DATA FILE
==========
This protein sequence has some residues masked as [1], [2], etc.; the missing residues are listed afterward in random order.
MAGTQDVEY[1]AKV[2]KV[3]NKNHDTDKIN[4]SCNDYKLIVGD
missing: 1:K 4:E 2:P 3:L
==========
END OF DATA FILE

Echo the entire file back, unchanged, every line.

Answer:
This protein sequence has some residues masked as [1], [2], etc.; the missing residues are listed afterward in random order.
MAGTQDVEY[1]AKV[2]KV[3]NKNHDTDKIN[4]SCNDYKLIVGD
missing: 1:K 4:E 2:P 3:L